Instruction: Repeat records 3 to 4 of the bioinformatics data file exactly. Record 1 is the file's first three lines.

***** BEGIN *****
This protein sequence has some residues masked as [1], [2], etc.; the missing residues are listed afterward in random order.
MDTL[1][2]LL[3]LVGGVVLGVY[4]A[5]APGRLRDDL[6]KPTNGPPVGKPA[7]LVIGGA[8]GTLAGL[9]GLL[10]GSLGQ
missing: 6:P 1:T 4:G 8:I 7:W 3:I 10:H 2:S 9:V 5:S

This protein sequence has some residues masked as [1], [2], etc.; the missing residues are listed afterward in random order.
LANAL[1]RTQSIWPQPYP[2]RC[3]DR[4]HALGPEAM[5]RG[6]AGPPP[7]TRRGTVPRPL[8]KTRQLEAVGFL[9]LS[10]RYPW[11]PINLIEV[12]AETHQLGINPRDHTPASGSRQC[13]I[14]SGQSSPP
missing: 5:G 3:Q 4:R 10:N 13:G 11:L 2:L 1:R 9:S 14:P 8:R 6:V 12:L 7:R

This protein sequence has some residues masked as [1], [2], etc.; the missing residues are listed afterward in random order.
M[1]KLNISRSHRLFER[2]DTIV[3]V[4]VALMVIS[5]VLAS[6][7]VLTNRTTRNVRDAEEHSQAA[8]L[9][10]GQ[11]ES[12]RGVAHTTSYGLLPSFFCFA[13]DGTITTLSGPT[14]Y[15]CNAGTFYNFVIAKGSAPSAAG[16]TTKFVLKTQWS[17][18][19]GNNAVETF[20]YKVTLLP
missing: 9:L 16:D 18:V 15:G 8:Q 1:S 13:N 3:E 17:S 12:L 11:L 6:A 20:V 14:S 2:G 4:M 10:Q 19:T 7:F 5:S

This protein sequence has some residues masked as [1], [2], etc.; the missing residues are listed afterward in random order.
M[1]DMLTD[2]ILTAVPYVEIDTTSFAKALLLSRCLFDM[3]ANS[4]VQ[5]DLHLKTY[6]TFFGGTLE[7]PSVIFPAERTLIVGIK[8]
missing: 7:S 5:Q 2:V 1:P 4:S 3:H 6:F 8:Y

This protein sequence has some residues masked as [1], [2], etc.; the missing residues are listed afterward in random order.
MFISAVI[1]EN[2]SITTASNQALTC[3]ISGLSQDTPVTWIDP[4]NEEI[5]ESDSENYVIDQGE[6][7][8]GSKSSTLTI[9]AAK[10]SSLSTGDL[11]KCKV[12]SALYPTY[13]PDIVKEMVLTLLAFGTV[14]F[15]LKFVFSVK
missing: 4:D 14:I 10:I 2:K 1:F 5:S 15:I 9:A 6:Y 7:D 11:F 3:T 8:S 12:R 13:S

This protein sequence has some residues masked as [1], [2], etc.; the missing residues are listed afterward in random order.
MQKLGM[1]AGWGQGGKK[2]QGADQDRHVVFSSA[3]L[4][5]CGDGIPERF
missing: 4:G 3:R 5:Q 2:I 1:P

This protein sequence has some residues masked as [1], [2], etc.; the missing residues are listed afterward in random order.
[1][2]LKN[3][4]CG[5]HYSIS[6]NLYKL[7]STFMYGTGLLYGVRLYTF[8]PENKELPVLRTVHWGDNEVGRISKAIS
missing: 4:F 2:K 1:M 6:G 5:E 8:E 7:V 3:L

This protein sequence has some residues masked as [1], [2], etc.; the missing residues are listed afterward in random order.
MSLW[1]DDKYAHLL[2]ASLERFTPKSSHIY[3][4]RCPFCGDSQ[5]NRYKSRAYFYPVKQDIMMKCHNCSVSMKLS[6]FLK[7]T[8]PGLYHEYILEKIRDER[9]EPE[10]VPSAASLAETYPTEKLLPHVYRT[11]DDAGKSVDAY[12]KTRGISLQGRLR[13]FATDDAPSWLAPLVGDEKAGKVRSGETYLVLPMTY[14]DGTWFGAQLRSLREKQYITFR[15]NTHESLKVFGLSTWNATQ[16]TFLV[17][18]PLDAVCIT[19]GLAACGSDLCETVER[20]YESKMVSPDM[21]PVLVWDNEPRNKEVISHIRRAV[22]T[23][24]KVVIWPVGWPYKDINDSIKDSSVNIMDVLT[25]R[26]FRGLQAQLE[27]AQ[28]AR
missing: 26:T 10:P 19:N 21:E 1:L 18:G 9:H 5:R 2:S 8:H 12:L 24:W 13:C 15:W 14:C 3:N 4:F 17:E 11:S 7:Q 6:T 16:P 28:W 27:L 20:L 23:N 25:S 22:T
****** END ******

This protein sequence has some residues masked as [1], [2], etc.; the missing residues are listed afterward in random order.
M[1]KLNISRSHRLFER[2]DTIV[3]V[4]VALMVIS[5]VLAS[6][7]VLTNRTTRNVRDAEEHSQAA[8]L[9][10]GQ[11]ES[12]RGVAHTTSYGLLPSFFCFA[13]DGTITTLSGPT[14]Y[15]CNAGTFYNFVIAKGSAPSAAG[16]TTKFVLKTQWS[17][18][19]GNNAVETF[20]YKVTLLP
missing: 9:L 16:D 18:V 15:G 8:Q 1:S 13:N 3:E 17:S 12:L 11:L 6:A 20:V 14:S 2:G 4:M 10:Q 19:T 7:F 5:S

This protein sequence has some residues masked as [1], [2], etc.; the missing residues are listed afterward in random order.
M[1]DMLTD[2]ILTAVPYVEIDTTSFAKALLLSRCLFDM[3]ANS[4]VQ[5]DLHLKTY[6]TFFGGTLE[7]PSVIFPAERTLIVGIK[8]
missing: 7:S 5:Q 2:V 1:P 4:S 3:H 6:F 8:Y